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4E Projects

4E Projects are initiated by ExCo delegates periodically and may comprise international mapping and benchmarking (M&B) or other research activities.  Projects tend to have a shorter-term focus than Annexes, require lower levels of financial support and are usually exploratory in nature. 

To gain support, Projects must demonstrate well-defined objectives and realistic deliverables, which are best achieved through international collaboration.  In additional, Projects must lead to significant improvements in energy efficiency or address one or more current barriers.  Projects also need to show that they will not duplicate activities undertaken by another organisation or which could be better achieved by others.

4E Projects are listed below and further details provided in the links on this page.

International Mapping and Benchmarking

Benchmarking enables governments to compare the performance of appliances and equipment in different regions, and better understand the potential for improvement.  Benchmarking is a key activity of 4E and until 2014 was conducted by the 4E Mapping and Benchmarking Annex. These activities are now organised on a project basis by the ExCo, and the results made available on the Mapping and Benchmarking website.

Monitoring Verification and Enforcement Workshop

This international three day Conference, held in London in September 2010 brought together public and private sector stakeholders to share experiences in the design and operation of their compliance activities.

Smart Metering Infrastructure

This research program considered the energy efficiency implications of Non-Intrusive Appliance Load Monitoring (NIALM) and Smart Metering Consumption (SMC), and explored the potential for further 4E involvement in these areas.  The SMC work is now being continued as a task within the Electronic Devices and Networks Annex (EDNA).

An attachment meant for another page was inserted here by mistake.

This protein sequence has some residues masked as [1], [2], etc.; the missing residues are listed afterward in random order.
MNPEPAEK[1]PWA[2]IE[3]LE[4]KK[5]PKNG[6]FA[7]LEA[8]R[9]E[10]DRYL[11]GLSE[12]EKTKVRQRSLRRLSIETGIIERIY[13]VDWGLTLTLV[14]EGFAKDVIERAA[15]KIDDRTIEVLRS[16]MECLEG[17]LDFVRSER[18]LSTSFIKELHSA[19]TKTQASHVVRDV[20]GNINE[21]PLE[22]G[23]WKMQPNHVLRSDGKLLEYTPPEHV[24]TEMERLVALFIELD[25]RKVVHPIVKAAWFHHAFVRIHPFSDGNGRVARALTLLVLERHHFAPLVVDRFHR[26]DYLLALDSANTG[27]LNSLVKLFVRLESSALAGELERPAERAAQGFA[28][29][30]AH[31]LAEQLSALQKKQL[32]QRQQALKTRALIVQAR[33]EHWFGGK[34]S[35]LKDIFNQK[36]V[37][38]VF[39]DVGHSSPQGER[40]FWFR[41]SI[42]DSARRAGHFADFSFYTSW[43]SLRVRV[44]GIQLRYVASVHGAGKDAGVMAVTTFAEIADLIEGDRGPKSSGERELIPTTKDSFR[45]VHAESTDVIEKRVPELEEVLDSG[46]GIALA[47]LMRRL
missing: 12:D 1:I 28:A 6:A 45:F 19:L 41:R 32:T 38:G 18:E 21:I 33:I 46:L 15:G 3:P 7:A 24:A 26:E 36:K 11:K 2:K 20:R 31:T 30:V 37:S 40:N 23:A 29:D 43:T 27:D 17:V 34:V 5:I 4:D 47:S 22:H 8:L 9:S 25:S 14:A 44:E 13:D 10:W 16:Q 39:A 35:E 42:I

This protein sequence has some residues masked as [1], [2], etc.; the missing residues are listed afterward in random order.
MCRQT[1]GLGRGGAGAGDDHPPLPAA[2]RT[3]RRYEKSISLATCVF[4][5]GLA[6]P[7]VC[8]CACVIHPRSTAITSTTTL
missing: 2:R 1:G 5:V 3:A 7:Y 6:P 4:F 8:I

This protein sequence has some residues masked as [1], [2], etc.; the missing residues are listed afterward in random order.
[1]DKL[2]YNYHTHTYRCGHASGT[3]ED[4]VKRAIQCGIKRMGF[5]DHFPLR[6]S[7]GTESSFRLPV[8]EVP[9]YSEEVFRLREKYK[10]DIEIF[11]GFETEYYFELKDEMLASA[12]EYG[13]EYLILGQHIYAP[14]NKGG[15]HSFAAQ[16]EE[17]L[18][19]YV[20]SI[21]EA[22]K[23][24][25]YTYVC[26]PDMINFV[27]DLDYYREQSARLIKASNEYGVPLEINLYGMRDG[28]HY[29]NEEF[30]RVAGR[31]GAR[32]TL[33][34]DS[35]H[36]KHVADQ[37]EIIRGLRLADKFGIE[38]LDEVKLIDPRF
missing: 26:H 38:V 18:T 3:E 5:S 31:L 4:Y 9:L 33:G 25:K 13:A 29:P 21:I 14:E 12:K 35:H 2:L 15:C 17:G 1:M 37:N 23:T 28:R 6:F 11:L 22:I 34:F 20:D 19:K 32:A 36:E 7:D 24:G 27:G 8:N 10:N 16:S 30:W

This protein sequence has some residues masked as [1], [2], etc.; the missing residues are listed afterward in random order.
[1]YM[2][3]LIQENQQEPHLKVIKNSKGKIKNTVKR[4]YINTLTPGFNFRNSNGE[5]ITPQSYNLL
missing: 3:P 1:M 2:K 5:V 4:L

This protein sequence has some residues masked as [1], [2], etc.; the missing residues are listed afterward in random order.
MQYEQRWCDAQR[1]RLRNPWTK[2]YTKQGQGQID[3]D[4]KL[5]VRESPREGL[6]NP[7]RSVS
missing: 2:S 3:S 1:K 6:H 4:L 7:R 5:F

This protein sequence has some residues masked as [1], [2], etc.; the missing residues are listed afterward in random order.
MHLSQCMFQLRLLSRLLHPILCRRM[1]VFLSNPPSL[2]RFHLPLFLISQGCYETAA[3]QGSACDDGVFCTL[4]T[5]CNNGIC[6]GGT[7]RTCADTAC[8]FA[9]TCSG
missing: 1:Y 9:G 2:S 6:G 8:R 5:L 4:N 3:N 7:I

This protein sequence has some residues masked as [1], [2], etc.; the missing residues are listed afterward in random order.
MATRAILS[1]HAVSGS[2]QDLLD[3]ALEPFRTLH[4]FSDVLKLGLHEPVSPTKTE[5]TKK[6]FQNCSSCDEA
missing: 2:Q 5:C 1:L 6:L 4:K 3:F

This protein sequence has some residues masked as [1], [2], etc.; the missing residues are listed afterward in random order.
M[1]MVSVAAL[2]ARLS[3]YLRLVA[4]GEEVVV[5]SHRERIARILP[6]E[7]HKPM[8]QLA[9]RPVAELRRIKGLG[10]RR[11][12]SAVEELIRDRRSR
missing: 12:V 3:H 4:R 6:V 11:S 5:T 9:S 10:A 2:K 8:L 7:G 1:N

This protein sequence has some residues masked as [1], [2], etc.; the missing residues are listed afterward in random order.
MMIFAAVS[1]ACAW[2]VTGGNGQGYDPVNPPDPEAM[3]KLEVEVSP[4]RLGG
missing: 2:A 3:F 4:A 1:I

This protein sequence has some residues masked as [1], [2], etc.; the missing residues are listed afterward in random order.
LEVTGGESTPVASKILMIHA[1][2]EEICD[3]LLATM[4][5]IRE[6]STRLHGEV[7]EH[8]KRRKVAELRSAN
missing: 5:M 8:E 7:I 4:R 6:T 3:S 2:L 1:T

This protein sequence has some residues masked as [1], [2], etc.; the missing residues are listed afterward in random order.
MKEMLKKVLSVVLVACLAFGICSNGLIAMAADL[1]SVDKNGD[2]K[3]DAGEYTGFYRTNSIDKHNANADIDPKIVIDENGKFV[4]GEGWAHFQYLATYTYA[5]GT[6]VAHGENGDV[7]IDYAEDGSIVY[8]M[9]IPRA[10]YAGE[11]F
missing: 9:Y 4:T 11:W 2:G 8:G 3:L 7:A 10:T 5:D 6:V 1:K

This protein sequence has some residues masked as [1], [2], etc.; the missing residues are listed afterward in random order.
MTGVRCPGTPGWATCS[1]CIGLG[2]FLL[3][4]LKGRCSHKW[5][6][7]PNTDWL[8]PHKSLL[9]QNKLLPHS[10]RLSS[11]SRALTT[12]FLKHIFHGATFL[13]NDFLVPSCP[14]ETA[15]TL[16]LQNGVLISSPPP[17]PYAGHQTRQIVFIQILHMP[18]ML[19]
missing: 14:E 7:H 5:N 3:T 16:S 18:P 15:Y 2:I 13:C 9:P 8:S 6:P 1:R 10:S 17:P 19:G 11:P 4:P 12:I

Technology Forcing Standards for Energy Efficiency

This report provides examples of where technology forcing standards have been applied and their impact, and how they compare to other policy interventions.  It goes on to examine the potential for this type of policy measure to stimulate energy efficiency in appliances and equipment at a greater pace than is being achieved by most current national policy approaches. 

Policy Driven Innovation (PDI)

This project seeks to show high-level government officials how ambitious energy productivity goals can be achieved through internationally coordinated efficiency levels and longer-term performance targets for appliances and equipment.  This approach could provide increased regulatory certainty for industry and encourage the market entrance of new efficient technologies.

Engagement with International Standardisation Organisations

Internationally-accepted product definitions, test methods, efficiency metrics, and performance classes often make it easier and faster for national governments to implement effective energy efficiency policies. vWhen these national policies are based on international standards, manufacturers benefit as the costs of complying with disparate policies and certification requirements are reduced; consumers benefit from lower product costs and accelerated innovation; regulators benefit from enhanced transparency and clarity across economies and lower administrative costs, and economies benefit from reduced barriers to trade.

As a result, a joint initiative between 4E and the IEA and Super-efficient Equipment and Appliance Deployment (SEAD) Initiative was launched in November 2012, to develop more effective mechanisms for engaging with the IEC and ISO.